TUCSON, Ariz. — Prosecutors say they will re-try a border aid worker charged with illegally harboring migrants after his trial ended in a hung jury last month but they also offered Scott Warren a deal to avoid prison time in exchange for pleading guilty to a misdemeanor.
At a case management conference at the Tucson Federal Courthouse Tuesday, federal prosecutors said they would drop a conspiracy charge against Scott Warren, a volunteer with the group No More Deaths, but continue with a trial on two charges of illegally harboring migrants. The new trial is scheduled for Nov. 12.
Dual purpose demonstration across from Federal Courthouse : Calling to close immigration detention facilities and drop prosecution of immigrant aid worker Scott Warren. @kgun9 pic.twitter.com/1EeAIPa7tr— Craig Smith (@csmithKGUNTV) July 2, 2019
BREAKING: RETRIAL announced in #ScottWarren case on harboring counts. Conspiracy charges dismissed. Trial to begin Nov 12. Government continues unconscionable prosecution of aid worker in midst of a humanitarian crisis at our border. pic.twitter.com/r1DtqTTTZl— No More Deaths (@NoMoreDeaths) July 2, 2019
Prosecutors also offered Warren the chance to plead guilty to one misdemeanor charge and avoid prison time.
Warren was arrested in January 2018, after Border Patrol agents say they saw him offer food, water, shelter and medical care to two men who crossed the border illegally.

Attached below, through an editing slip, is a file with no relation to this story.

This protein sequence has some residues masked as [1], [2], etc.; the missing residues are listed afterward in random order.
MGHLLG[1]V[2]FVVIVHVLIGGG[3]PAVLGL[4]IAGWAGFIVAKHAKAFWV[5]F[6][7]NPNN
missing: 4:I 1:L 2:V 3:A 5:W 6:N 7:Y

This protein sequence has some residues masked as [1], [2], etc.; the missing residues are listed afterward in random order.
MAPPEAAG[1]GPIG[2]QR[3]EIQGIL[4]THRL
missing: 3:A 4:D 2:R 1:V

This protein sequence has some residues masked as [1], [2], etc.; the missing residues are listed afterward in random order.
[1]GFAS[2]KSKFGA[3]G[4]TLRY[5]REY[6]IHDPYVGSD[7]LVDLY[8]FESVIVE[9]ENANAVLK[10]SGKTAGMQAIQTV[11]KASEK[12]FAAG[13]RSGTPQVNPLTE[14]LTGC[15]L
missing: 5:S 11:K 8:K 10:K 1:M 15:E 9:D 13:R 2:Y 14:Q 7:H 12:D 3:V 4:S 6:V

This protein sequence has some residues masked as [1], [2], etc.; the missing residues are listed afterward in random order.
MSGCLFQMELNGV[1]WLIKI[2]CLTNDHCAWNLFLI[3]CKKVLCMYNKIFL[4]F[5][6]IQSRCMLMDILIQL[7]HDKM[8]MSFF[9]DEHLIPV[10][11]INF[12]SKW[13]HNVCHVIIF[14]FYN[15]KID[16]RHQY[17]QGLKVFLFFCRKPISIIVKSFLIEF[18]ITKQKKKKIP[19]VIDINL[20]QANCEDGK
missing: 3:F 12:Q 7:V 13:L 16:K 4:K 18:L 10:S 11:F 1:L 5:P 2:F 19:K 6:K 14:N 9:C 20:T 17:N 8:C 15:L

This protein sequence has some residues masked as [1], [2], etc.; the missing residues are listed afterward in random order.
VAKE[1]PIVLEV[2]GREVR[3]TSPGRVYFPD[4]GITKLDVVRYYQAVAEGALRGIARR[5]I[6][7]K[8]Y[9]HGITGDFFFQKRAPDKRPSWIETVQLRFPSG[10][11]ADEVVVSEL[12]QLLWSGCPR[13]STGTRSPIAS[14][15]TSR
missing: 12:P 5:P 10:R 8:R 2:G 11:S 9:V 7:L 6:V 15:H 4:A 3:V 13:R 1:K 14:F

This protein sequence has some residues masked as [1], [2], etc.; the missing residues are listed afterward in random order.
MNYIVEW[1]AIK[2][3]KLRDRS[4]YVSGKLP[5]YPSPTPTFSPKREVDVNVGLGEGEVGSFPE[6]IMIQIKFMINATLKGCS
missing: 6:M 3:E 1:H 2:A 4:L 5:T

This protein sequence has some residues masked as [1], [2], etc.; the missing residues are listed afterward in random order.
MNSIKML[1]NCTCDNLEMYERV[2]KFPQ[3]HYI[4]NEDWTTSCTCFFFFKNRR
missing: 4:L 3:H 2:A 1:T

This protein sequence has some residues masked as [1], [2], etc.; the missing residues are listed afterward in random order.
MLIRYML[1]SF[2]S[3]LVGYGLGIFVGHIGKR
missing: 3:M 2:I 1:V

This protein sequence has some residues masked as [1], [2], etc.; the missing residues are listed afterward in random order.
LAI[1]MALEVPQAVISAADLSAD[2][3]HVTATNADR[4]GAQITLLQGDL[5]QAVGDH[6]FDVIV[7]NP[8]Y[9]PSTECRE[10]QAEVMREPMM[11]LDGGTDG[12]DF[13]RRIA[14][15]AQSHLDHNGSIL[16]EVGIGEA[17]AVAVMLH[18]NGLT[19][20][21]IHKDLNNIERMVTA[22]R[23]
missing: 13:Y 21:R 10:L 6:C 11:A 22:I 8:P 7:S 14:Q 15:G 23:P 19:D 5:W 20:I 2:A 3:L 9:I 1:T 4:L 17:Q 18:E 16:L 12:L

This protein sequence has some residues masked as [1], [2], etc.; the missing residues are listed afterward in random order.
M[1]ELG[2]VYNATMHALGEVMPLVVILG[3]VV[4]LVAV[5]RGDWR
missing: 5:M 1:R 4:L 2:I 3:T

It all happened at "The Barn" -- a hub of activity for the group "No More Deaths," which gives food and water to immigrants crossing Arizona's desert.
Prosecutors did not comment on the re-trial decision. Warren has always contended he only gave legal, humanitarian assistance.
Warren first went on trial for the charges in June, facing up to 20 years if convicted. After nearly three days of deliberation, jurors could not agree on a verdict and Federal Judge Raner Collins declared a mistrial in the case. To some degree the original jury's inability to agree on a verdict in Warren's case could be seen as a measure of just how conflicted our community is over the issue of immigration. For this re-trial Warren's defense attorney has asked for additional time to question the potential jurors in the re-trial.
After Tuesday's court hearing announcing the retrial, Warren read a statement near the courthouse:
“Today the government decided to retry its case against me. We are ready for this second trial and more prepared than ever. However, I as well as most of you, remain unclear what the point of all this effort, time, and money has been. It has been deeply exhausting and troublesome to my friends and family and loved ones. But we have all done our best and we really should take a moment to celebrate that as we prepare for the future.
While I do not know what the government has hoped to accomplish here I do know what the effect of all this has been. A raising of public consciousness. A greater awareness of the humanitarian crisis in the borderland. More volunteers who want to stand in solidarity with migrants. Local residents stiffened in their resistance to border walls and the militarization of our communities. And a flood of water into the desert at a time when it is most needed.
Thank you for all of your support and I love you all very much.”